Canadian television viewers looking for the most thorough and in-depth coverage of the uprising in Egypt have the option of tuning into Al Jazeera English, whose on-the-ground coverage of the turmoil is unmatched by any other outlet. American viewers, meanwhile, have little choice but to wait until one of the U.S. cable-company-approved networks broadcasts footage from AJE, which the company makes publicly available. What they can't do is watch the network directly.

Other than in a handful of pockets across the U.S. - including Ohio, Vermont and Washington, D.C. - cable carriers do not give viewers the choice of watching Al Jazeera. That corporate censorship comes as American diplomats harshly criticize the Egyptian government for blocking Internet communication inside the country and as Egypt attempts to block Al Jazeera from broadcasting.

The result of the Al Jazeera English blackout in the United States has been a surge in traffic to the media outlet's website, where footage can be seen streaming live. The last 24 hours have seen a two-and-a-half thousand percent increase in web traffic, Tony Burman, head of North American strategies for Al Jazeera English, told HuffPost. Sixty percent of that traffic, he said, has come from the United States.

© Al Jazeera

Al Jazeera English launched in the fall of 2006, opening a large bureau on K Street in downtown Washington, but has made little progress in persuading cable companies to offer the channel to its customers.

The objections from the cable companies have come for both political and commercial reasons, said Burman, the former editor-in-chief of the Canadian Broadcasting Corporation. "In 2006, pre-Obama, the experience was a challenging one. Essentially this was a period when a lot of negative stereotypes were associated with Al Jazeera. The effort was a difficult one," he said, citing the Bush administration's public hostility to the network.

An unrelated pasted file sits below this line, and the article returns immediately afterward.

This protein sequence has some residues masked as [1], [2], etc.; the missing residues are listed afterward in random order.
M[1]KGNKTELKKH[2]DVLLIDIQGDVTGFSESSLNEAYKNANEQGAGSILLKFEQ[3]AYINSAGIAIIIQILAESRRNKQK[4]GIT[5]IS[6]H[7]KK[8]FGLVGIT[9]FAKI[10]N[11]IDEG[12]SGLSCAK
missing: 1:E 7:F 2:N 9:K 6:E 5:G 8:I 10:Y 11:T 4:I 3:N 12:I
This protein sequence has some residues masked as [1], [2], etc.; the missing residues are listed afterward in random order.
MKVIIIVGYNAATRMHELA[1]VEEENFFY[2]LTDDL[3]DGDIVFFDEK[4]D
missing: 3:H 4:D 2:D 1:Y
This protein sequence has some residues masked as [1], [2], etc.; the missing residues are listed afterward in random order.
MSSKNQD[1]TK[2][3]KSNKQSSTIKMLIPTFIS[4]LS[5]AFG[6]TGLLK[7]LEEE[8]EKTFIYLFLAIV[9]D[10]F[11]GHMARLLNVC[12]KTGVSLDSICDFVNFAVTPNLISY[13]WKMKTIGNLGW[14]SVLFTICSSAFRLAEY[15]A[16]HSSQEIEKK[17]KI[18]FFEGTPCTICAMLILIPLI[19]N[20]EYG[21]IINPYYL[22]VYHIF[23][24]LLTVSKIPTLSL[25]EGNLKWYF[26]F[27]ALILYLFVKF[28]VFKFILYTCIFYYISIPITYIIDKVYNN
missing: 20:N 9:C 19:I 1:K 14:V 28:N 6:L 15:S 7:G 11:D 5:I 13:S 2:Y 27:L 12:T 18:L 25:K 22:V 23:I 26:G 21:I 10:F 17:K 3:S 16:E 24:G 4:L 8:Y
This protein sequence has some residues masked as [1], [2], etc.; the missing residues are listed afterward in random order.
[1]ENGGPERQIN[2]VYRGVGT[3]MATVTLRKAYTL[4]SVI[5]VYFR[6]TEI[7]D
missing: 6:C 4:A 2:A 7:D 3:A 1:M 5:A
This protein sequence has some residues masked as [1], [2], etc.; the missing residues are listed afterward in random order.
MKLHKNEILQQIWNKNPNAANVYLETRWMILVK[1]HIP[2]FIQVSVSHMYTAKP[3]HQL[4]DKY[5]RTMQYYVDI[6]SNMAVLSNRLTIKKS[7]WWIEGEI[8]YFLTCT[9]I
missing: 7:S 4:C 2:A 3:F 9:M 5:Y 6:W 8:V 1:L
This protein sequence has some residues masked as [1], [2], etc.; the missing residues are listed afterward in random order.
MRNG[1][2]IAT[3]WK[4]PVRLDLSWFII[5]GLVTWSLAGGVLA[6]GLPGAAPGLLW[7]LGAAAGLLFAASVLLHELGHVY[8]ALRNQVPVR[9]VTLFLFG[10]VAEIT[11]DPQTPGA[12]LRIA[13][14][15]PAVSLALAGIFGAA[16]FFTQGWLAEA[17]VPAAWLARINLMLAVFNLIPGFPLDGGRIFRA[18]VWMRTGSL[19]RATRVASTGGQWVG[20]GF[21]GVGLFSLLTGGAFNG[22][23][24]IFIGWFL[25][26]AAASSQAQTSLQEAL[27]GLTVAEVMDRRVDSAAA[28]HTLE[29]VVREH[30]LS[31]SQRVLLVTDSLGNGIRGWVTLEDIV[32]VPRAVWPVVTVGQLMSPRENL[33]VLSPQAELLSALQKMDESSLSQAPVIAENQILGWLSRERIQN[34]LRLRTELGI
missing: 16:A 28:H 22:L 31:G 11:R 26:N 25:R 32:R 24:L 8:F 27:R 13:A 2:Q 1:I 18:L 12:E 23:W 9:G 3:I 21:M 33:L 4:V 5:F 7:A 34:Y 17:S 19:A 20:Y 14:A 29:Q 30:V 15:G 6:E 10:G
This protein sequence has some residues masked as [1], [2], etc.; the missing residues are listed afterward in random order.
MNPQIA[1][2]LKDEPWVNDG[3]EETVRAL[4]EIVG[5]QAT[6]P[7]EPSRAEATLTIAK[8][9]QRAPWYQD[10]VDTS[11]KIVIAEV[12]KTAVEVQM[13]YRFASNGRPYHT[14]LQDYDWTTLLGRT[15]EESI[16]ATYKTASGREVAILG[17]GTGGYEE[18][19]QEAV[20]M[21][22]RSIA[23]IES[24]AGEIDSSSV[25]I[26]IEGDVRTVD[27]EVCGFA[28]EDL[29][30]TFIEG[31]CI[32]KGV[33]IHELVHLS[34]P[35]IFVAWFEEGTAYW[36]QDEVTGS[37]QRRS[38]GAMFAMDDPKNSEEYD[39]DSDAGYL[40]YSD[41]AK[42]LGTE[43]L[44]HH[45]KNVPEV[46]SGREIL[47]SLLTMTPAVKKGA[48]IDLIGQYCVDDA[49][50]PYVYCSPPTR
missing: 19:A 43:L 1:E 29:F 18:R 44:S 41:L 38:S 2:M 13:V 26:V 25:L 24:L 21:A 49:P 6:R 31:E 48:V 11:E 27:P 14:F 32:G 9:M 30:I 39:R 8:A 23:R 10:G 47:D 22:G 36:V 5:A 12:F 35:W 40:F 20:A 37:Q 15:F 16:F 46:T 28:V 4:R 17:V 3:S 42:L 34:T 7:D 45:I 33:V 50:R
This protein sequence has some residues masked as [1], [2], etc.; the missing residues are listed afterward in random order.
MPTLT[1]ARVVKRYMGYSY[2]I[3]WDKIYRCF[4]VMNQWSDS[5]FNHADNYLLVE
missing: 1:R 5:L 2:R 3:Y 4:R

"There was reluctance from these companies to embark in a direction that would perhaps be opposed by the Bush administration. I think that's changed. I think if anything the Obama administration has indicated to Al Jazeera that it sees us as part of the solution, not part of the problem," Burman said.

Cable companies are also worried, said Burman, that they will lose more subscribers than they will gain by granting access to Al Jazeera. The Canadian experience, he said, should put those fears to rest. In Canada, national regulators can require cable companies to provide certain channels and Al Jazeera ran a successful campaign to encourage Canadians to push the government to intervene. There has been extremely little negative reaction over the past year as Canadians have been able to view the channel and decide for themselves. "We had a completely different process and result here in Canada -- a grassroots campaign that was overwhelmingly successful," said Avi Lewis, the former host of Al Jazeera's Frontline USA. (He now freelances for Al Jazeera while working on a documentary project with his wife, Naomi Klein.)

Media critics have begun to push for Al Jazeera's inclusion. "It is downright un-American to still refuse to carry it," wrote Jeff Jarvis on Sunday. "Vital, world-changing news is occurring in the Middle East and no one-not the xenophobic or celebrity-obsessed or cut-to-the-bone American media-can bring the perspective, insight, and on-the-scene reporting Al Jazeera English can."